Crafting Light and Hope, One Lantern at a Time

Crafting Light and Hope, One Lantern at a Time

Recently, I had the pleasure of visiting with Amy, one of the founders of an organization we partner with, Women of the Cloud Forest, established in 2001 and a member of the Fair Trade Federation.

I was excited to hear more about where and how our newest product, the beautiful handcrafted ceramic lanterns, were made and about the artisans that make them, and am very excited to share what I learned with you.

Our handcrafted ceramic lanterns come to us from the town of San Juan de Oriente, Nicaragua. A small town with no traffic lights and where you will still see oxen in the streets. This is a town of about 8000 people and approximately 80% of the population work out of their home doing some type of ceramics.

Amy shared with us that they work with Jose Lois, a one family workshop that craft the gorgeous lanterns we are so excited to be offering in our shop!

These ceramic lanterns are crafted from local clay and the production time for each piece is 21 days!  The clay is thrown on a non-electric kick wheel, worked by hand and then each design is cut into the clay by hand. The round loop on the top of each lantern is also attached by hand.

Next, the artisans have large beehive shaped wood fire kilns where the pieces are fired. It was fascinating to hear what a delicate process this is. The fire must be watched for 12 hours as the temperature has to be perfect or risk losing an entire kiln.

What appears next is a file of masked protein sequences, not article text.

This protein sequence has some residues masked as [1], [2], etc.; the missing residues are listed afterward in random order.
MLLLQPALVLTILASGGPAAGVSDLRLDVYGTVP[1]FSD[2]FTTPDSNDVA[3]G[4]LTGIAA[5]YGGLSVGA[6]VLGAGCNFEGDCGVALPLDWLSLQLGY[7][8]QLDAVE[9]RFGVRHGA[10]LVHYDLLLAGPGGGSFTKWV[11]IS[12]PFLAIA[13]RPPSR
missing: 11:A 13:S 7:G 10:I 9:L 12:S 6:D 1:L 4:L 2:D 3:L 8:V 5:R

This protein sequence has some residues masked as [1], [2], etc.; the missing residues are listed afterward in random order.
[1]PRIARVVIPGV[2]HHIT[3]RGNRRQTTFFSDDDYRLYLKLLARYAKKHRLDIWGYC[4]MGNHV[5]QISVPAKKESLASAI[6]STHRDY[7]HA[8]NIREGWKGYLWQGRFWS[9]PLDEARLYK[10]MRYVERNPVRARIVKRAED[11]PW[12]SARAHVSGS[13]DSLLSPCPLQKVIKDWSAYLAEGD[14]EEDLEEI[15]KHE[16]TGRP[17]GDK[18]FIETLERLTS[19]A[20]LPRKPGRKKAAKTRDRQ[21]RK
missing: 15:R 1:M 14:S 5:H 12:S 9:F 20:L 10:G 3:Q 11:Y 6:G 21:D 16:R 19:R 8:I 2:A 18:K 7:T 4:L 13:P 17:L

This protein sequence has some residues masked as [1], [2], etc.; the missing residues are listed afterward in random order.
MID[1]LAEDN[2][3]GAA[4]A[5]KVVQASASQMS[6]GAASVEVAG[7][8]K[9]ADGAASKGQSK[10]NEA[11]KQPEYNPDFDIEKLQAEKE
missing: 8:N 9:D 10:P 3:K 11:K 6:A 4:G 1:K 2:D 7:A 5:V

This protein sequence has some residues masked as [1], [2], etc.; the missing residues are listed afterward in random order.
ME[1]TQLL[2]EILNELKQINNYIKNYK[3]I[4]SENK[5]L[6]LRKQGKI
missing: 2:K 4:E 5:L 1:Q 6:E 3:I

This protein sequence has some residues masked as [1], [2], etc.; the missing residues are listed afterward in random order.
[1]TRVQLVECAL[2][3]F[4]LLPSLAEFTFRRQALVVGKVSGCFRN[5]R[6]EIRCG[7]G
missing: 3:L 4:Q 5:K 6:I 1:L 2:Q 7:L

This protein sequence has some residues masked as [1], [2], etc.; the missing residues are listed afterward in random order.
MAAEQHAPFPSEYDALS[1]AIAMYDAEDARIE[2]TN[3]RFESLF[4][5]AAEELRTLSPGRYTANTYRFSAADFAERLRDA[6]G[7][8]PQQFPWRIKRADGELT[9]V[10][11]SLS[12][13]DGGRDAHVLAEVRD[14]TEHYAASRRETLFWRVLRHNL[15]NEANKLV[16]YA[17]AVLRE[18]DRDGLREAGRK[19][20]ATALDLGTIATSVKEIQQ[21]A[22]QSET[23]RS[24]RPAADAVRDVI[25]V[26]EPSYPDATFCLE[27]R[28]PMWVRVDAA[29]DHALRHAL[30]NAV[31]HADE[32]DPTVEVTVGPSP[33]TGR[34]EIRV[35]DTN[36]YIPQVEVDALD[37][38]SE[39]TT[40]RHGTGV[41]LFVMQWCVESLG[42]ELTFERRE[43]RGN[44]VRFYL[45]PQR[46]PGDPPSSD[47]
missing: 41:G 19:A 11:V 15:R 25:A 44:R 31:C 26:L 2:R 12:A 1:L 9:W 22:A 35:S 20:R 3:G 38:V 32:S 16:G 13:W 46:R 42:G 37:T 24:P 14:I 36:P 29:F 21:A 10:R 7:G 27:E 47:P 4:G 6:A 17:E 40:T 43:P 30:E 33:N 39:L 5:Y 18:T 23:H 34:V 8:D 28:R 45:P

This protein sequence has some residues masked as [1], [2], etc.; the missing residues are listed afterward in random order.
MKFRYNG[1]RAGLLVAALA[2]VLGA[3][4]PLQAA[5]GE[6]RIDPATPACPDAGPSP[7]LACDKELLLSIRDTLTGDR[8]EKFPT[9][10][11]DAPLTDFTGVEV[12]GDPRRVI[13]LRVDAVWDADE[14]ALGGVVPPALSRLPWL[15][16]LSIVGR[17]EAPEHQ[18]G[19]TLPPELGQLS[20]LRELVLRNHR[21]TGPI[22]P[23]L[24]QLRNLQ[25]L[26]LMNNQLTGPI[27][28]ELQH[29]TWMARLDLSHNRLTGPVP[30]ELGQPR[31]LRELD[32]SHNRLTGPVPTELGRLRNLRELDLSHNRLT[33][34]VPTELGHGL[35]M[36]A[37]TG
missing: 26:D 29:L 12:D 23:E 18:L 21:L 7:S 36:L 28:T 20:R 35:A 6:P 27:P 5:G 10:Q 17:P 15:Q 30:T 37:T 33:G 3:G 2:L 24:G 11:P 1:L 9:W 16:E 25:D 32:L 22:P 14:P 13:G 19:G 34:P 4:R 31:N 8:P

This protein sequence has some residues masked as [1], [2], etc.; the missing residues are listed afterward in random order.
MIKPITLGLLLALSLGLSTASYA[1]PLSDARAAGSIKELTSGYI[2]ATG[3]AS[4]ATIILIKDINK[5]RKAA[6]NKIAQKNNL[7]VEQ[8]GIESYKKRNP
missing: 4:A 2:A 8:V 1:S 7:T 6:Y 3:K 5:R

The lanterns are then burnished which gives them an incredible smooth silky finish. I've read that this is a very time consuming process, but the result is beautiful. Personally speaking, the first lantern I held in my hand, I couldn't resist running my hand over it as it has such a lovely look and feel.

Lastly, even the roping has its own story and is a whole other process! The rope attached to each lantern is created from the natural plant fiber from the cabuya plant. There is a special process where the fibers are worked to create the roping. 

Not one detail of these gorgeous lanterns isn't touched by the skillful hands of the artisans who make them and it shows.

According to Amy, one of the largest challenges in San Juan de Oriente is just the saturation of the market where one in three are doing export work. However, it was exciting to hear how Women of The Cloud Forest is sought after and respected as they are the longest tenured fair trade group in Nicaragua and work side by side with their artisans, paying a living wage and getting their products to market which creates stable work.  

The goal of our partner organization is to provide long term sustainable relationships with their artisans and the communities they reside. A wonderful example of this is how Women of the Cloud Forest provides no interest micro loans and direct grants for workshop capacity building.  Additionally, they have been able to purchase a piece of land and are helping artisans buy a parcel of that land and aiding with funding house builds. Up to one half of the cost is covered by the organization and no interest micro loans are available to the artisans for the rest. Amy shared that one of the largest dreams of the artisans is to own a home to pass on to their children . . . and it's now becoming a reality!

Such amazing work being done, and while you may not realize it, just by shopping our new fair trade ceramic lanterns, YOU have a hand in making all of this happen!

Together, we are crafting light and hope, one lantern at a time. 

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